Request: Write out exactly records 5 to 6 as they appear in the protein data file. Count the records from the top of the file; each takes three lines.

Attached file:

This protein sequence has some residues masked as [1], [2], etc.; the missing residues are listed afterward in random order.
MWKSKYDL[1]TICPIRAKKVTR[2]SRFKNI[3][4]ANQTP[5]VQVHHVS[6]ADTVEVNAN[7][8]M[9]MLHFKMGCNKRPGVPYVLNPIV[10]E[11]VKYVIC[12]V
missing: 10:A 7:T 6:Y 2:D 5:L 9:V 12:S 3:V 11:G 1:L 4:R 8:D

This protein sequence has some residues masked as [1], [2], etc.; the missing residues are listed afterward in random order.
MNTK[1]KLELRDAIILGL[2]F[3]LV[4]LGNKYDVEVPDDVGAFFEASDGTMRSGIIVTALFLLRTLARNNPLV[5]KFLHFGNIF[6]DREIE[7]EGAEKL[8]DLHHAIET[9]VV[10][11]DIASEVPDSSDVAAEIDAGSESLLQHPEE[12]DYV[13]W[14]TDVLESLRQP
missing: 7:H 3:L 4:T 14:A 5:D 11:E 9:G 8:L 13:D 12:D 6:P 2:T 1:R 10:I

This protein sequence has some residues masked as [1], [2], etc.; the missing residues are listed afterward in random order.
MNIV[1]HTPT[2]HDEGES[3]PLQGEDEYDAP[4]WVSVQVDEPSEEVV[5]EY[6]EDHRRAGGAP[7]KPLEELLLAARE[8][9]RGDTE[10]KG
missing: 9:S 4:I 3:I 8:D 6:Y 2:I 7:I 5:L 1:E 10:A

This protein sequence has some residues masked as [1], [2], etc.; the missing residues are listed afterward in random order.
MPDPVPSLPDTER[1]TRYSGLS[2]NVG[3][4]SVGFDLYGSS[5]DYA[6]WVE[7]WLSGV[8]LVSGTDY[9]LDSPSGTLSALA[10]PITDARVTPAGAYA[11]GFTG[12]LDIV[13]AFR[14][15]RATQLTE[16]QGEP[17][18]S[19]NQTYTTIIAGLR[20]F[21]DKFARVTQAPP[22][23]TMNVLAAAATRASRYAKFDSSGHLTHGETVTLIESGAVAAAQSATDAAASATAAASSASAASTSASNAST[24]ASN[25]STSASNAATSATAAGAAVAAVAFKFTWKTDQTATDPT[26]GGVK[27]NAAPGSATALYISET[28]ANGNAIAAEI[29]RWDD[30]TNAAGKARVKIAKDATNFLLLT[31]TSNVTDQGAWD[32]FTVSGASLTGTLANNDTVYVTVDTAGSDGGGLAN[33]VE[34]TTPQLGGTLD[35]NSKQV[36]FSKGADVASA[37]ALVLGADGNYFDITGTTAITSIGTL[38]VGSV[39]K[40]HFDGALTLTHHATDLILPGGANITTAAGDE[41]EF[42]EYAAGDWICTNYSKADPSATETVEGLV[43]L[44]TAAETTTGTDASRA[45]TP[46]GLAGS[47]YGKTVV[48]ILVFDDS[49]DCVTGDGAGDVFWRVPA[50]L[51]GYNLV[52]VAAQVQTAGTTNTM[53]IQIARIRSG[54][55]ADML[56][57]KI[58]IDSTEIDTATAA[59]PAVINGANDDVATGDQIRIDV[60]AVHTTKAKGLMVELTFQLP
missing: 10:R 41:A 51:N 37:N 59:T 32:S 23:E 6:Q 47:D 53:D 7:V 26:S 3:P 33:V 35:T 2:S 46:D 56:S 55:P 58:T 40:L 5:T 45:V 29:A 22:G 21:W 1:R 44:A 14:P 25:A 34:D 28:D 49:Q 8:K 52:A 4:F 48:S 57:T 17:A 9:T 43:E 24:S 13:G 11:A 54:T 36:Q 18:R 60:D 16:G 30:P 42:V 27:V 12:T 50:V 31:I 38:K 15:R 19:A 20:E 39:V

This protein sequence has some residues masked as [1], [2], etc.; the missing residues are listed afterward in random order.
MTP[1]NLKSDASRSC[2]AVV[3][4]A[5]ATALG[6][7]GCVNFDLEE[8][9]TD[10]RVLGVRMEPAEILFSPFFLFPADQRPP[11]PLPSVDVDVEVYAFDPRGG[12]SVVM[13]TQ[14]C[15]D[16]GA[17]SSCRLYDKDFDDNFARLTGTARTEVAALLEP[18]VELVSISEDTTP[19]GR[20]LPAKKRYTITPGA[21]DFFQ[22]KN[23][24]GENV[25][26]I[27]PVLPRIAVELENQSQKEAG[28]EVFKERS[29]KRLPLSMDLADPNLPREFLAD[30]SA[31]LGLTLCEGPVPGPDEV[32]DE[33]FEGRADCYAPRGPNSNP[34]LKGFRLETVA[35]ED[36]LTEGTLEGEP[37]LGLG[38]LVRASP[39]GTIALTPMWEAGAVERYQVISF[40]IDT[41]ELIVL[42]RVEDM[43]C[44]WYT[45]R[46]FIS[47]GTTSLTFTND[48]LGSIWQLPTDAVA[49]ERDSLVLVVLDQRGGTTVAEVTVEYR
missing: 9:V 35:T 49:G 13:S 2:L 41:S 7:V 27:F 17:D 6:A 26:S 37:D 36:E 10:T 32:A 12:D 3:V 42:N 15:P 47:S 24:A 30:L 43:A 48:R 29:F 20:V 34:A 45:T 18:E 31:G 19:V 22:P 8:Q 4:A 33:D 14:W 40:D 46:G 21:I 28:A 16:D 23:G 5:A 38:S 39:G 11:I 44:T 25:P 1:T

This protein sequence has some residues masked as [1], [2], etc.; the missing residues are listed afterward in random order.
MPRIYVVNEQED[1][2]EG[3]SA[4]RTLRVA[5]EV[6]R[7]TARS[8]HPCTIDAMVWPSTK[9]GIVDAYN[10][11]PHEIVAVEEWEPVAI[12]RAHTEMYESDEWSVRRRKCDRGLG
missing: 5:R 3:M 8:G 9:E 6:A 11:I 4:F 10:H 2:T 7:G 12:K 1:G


This protein sequence has some residues masked as [1], [2], etc.; the missing residues are listed afterward in random order.
MTP[1]NLKSDASRSC[2]AVV[3][4]A[5]ATALG[6][7]GCVNFDLEE[8][9]TD[10]RVLGVRMEPAEILFSPFFLFPADQRPP[11]PLPSVDVDVEVYAFDPRGG[12]SVVM[13]TQ[14]C[15]D[16]GA[17]SSCRLYDKDFDDNFARLTGTARTEVAALLEP[18]VELVSISEDTTP[19]GR[20]LPAKKRYTITPGA[21]DFFQ[22]KN[23][24]GENV[25][26]I[27]PVLPRIAVELENQSQKEAG[28]EVFKERS[29]KRLPLSMDLADPNLPREFLAD[30]SA[31]LGLTLCEGPVPGPDEV[32]DE[33]FEGRADCYAPRGPNSNP[34]LKGFRLETVA[35]ED[36]LTEGTLEGEP[37]LGLG[38]LVRASP[39]GTIALTPMWEAGAVERYQVISF[40]IDT[41]ELIVL[42]RVEDM[43]C[44]WYT[45]R[46]FIS[47]GTTSLTFTND[48]LGSIWQLPTDAVA[49]ERDSLVLVVLDQRGGTTVAEVTVEYR
missing: 9:V 35:T 49:G 13:S 2:L 41:S 7:V 27:F 17:D 6:A 26:S 37:D 36:E 10:T 32:A 12:D 3:V 42:N 15:P 47:S 24:A 30:L 43:A 48:R 29:F 20:V 34:A 45:T 18:E 31:G 19:V 22:P 8:Q 4:A 33:D 14:W 40:D 46:G 21:I 28:A 16:D 23:G 5:A 38:S 39:G 11:I 44:T 25:P 1:T

This protein sequence has some residues masked as [1], [2], etc.; the missing residues are listed afterward in random order.
MPRIYVVNEQED[1][2]EG[3]SA[4]RTLRVA[5]EV[6]R[7]TARS[8]HPCTIDAMVWPSTK[9]GIVDAYN[10][11]PHEIVAVEEWEPVAI[12]RAHTEMYESDEWSVRRRKCDRGLG
missing: 5:R 3:M 8:G 9:E 6:A 11:I 4:F 10:H 2:T 7:G 12:K 1:G